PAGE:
They call it “due process” and some people are overdue
We beg your pardon, America
Somebody said, “Brotherman gonna break a window, gonna steal a hubcap, gonna smoke a joint, a brotherman gonna go to jail”
The man who tried to steal America is not in jail
“Get caught with a nickel bag, brotherman. Get caught with a nickel bag,” sisterlady on your way to get your hair fixed
“You’ll do Big Ben, and Big Ben is time”
But a man who tried to fix America will not do time
~Gil Scott Heron and Brian Jackson, “We Beg Your Pardon”, 1975
On Friday evening I was at home trying to make sense of the barrage of events that unfolded throughout the week. In another place and time, any one of these headlines could become the defining story of a year, or a decade, but instead they have come together in a 7-day perfect storm of chaos. And here goes Gil Scott Heron with the poetry in 1975 that captures the realities of 2020.
As Memorial Day weekend kicked off last Friday, a photo by Margaret Bourke-White from 1937 became a perfect visual metaphor for the social and economic disparities that have intensified in the wake of Covid-19. This depression-era photograph features a group of African-Americans in a breadline, standing below a billboard of a nuclear family heading off on an idyllic adventure in their automobile. The macabre imagery formed in the juxtaposition between the blissfully unaware family that’s seemingly on the verge of driving through the families lined up below is matched in by the cruel textual irony contained in the billboard’s slogan: “There’s No Way Like the American Way”.
While the events of the Memorial Day week unfolded through the images I consumed, I found myself repeating that slogan: “There’s No Way Like the American Way.” because, advertising works, doesn’t it?
Gil Scott Heron’s, “We Beg Your Pardon” continues,
And America was “shocked”
America leads the world in shocks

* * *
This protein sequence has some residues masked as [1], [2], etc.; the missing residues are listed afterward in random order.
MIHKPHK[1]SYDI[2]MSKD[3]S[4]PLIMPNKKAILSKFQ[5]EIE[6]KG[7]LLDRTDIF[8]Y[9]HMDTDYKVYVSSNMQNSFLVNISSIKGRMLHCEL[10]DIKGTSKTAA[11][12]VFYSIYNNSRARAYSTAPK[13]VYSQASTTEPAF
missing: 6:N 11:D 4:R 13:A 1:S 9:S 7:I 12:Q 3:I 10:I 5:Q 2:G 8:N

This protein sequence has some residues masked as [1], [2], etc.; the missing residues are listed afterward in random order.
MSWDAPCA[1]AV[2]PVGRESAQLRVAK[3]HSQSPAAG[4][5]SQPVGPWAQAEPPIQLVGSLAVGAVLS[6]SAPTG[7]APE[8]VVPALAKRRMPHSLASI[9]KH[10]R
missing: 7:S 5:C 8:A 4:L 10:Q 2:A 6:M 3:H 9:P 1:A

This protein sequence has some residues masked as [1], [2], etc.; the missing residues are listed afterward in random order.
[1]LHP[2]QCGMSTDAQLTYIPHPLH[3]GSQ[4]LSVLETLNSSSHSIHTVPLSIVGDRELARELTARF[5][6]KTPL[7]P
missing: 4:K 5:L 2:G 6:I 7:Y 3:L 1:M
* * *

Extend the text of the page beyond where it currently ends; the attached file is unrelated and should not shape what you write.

Unfortunately, America does not lead the world in deciphering the cause of shock
I am saddened, but I am not shocked, and yet I wonder why there are so many of us who continue to be “shocked” by these events. The entire world is watching us– “The World’s Highest Standard of Living” isn’t just a billboard slogan, it’s a facade. So now what do we do with this? Where does the work begin? It’s past time that we figure it out.
Upon recounting the Watts Riots of 1965, artist Kerry James Marshall once recalled a memory that he was unable to place on canvas. In the aftermath of the uprising, the dark skies above Watts were thick with smoke, yet visible through smoldering debris, the large round head of a Jack in the Box sign continued to slowly rotate in the glow from the fire’s embers. There’s such a cruel joke in the visual image of a court jester’s head, an insidious symbol of capitalism as the survivor of state sanctioned violence. That image now rests alongside Margaret Bourke-White’s photo in my mind. The world is watching us, and waiting,
and here goes Gil Scott-Heron again:
We understand all the more deeply as Boston becomes Birmingham, becomes Little Rock, becomes Selma, becomes Philadelphia, Mississippi, becomes yesterday all over again
We understand and we beg your pardon
We beg your pardon, America, because we have an understanding of karma
What goes around comes around
And we beg your pardon for all of the lives and all of the people who’ve been ruined and who look forward to next year because they cannot stand to look at this one,
We beg your pardon, America, because the pardon you gave this time was not yours to give.